2 May: Hong Kong’s pro-democracy movement faced another setback on Tuesday as the city’s leader announced plans to reduce the number of directly elected seats on local district councils, the last major political bodies chosen by the public.
Chief Executive John Lee said the proposed overhaul will cut down the proportion of directly elected seats in the municipal-level organisation from about 90 per cent to around 20 per cent. He said the rest of the 470 seats will be filled by government appointees, rural committee chairpersons and others elected by local committees that are dominated by pro-establishment figures.
The move is widely seen as part of Beijing’s tightening control over the former British colony, which was promised a high degree of autonomy when it returned to China in 1997. Two years ago, Hong Kong already amended its electoral laws for its legislature, drastically reducing the public’s ability to vote and increasing the number of pro-Beijing lawmakers making decisions for the city.
The district councils, which mainly handle municipal matters such as construction projects and public facilities, gained significance after the pro-democracy camp won a landslide victory in the last poll at the height of the anti-government protests in 2019. Many pro-democracy district councilors eventually resigned in 2021, after authorities introduced an oath-taking requirement to ask them to pledge allegiance to the city. Their mass resignations followed media reports that councilors may have to repay their wages if they are later disqualified from office, which the government had not confirmed or denied at the time.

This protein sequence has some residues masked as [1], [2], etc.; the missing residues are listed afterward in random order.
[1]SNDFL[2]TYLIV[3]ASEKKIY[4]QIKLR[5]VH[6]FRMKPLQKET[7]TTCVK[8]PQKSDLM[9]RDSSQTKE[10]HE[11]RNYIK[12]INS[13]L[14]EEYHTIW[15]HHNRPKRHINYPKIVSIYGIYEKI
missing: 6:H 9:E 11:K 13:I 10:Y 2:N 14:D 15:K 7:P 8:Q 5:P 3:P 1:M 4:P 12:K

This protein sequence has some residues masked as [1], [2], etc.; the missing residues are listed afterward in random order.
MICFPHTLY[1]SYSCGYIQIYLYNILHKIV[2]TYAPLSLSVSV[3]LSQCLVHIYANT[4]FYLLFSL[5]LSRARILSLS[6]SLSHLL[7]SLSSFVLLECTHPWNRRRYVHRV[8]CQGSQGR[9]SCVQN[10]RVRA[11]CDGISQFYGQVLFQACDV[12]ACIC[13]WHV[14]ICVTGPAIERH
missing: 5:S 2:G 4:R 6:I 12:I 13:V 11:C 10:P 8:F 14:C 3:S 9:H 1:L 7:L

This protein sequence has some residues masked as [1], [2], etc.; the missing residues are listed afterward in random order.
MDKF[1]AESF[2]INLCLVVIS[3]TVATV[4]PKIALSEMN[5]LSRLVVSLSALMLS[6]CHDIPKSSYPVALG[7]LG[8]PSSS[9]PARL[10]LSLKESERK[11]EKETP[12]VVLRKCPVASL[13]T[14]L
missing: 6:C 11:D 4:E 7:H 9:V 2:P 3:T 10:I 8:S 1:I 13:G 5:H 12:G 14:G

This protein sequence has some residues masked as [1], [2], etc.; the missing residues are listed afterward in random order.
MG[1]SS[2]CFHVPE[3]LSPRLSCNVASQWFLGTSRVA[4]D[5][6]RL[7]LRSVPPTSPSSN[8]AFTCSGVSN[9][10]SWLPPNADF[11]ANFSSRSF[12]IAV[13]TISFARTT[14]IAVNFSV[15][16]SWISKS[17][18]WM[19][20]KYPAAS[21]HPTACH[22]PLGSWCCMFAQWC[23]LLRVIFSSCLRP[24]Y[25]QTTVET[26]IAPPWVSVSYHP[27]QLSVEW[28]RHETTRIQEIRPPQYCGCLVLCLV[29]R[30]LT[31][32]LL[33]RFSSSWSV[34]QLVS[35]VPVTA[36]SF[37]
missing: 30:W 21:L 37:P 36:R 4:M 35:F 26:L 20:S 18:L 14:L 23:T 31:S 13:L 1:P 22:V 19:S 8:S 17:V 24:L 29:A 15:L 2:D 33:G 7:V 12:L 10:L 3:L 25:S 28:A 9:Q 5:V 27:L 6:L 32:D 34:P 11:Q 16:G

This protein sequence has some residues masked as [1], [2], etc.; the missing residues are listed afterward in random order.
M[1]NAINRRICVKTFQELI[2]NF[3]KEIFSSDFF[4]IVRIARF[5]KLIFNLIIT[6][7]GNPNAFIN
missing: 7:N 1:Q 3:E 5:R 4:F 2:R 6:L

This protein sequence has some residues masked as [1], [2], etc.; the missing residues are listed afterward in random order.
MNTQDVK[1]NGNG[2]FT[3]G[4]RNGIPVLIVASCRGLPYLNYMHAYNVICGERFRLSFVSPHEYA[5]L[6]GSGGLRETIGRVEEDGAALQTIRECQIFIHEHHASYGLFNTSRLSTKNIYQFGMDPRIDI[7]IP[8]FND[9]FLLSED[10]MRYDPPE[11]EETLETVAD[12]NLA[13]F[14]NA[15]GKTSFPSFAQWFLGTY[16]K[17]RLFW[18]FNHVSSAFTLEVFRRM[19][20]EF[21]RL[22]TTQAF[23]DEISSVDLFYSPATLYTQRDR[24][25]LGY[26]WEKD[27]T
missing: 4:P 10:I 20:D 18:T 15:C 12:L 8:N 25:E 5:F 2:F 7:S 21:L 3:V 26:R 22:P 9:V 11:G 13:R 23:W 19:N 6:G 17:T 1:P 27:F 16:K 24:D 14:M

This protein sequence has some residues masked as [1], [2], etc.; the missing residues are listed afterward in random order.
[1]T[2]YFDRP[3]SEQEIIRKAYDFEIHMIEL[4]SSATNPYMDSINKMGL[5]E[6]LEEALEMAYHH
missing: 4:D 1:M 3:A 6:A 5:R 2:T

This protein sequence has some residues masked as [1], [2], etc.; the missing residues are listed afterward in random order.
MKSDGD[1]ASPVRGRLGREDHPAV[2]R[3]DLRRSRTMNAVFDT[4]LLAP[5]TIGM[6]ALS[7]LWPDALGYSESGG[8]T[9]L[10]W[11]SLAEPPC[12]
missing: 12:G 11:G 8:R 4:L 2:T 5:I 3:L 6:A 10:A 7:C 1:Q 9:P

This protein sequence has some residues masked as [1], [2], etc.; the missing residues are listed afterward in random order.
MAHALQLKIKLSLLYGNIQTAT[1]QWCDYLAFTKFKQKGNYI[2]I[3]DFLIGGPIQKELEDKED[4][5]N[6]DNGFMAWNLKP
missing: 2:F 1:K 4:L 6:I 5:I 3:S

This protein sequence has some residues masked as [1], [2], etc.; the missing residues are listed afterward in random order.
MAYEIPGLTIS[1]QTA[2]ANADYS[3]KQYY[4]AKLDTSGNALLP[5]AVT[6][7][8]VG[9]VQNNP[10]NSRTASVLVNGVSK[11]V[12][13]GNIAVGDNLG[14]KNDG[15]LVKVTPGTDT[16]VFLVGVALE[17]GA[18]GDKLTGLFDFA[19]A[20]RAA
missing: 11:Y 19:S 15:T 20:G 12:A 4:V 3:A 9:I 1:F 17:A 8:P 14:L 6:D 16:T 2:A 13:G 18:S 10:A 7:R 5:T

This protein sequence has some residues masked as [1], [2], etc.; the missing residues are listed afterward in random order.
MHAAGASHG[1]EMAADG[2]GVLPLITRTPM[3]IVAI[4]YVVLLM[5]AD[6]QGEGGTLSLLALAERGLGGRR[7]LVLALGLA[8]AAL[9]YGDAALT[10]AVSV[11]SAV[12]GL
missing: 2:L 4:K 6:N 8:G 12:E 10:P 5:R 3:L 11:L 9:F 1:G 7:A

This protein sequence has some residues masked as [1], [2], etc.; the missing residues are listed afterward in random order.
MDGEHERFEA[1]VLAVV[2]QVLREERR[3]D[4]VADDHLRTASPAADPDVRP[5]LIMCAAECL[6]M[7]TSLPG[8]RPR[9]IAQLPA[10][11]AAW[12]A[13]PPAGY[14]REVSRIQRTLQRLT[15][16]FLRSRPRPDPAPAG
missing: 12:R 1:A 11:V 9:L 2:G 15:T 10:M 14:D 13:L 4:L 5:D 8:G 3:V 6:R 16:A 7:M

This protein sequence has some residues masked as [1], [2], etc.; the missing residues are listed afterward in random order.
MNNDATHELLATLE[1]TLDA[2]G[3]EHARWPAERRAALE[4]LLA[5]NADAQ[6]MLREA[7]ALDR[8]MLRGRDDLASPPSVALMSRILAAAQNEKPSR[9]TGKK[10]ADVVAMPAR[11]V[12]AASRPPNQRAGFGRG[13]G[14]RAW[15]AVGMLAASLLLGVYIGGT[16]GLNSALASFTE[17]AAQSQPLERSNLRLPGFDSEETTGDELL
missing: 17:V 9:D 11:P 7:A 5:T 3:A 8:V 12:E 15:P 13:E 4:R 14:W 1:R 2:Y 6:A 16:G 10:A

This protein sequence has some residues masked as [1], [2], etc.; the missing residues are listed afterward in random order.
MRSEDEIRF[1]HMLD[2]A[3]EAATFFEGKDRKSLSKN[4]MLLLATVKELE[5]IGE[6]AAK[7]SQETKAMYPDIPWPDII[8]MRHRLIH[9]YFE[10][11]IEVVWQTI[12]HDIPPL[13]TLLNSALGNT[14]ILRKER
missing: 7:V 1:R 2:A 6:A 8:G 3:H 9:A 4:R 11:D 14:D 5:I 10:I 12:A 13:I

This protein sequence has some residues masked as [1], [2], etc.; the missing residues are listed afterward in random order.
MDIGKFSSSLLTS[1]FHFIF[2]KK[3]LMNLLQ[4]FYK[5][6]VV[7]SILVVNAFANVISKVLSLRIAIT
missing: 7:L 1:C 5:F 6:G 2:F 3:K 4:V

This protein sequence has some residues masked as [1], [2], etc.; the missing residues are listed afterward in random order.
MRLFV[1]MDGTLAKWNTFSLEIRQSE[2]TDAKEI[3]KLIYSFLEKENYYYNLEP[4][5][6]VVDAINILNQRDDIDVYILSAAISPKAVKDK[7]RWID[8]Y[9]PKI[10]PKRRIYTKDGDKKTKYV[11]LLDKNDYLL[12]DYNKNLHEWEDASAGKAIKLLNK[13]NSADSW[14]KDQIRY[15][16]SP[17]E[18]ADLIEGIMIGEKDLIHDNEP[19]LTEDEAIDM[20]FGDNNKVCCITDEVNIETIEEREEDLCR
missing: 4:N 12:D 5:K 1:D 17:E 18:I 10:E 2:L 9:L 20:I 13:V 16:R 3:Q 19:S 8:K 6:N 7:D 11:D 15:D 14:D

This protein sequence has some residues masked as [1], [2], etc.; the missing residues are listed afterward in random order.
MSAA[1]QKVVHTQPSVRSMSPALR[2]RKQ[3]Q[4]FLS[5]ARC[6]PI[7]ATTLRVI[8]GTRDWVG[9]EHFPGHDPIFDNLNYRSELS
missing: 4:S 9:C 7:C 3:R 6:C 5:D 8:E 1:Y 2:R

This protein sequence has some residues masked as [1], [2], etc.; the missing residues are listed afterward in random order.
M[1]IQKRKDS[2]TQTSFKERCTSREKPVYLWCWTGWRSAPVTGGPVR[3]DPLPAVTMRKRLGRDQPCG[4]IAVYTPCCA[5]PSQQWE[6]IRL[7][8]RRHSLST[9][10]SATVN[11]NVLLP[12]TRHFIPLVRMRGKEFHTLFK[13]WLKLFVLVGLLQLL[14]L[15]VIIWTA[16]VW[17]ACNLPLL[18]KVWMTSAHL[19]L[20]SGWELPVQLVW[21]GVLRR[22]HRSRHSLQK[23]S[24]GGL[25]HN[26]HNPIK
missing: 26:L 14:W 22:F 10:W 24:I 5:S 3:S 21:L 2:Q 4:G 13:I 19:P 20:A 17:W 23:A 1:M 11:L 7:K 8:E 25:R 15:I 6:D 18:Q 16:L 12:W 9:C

Critics regarded the requirement as part of a broader crackdown on the pro-democracy movement after the massive protests and enactment of the sweeping national security law in 2020. The resignations and other disqualifications had left just about one-third of the elected representatives still working in the councils, Lee said.
The next district council election is expected to take place later this year. Lee said he did not agree that pure counting of election votes mean democracy. “Different places have their own systems that must take into consideration all the characteristics and all the elements of that place,” he said.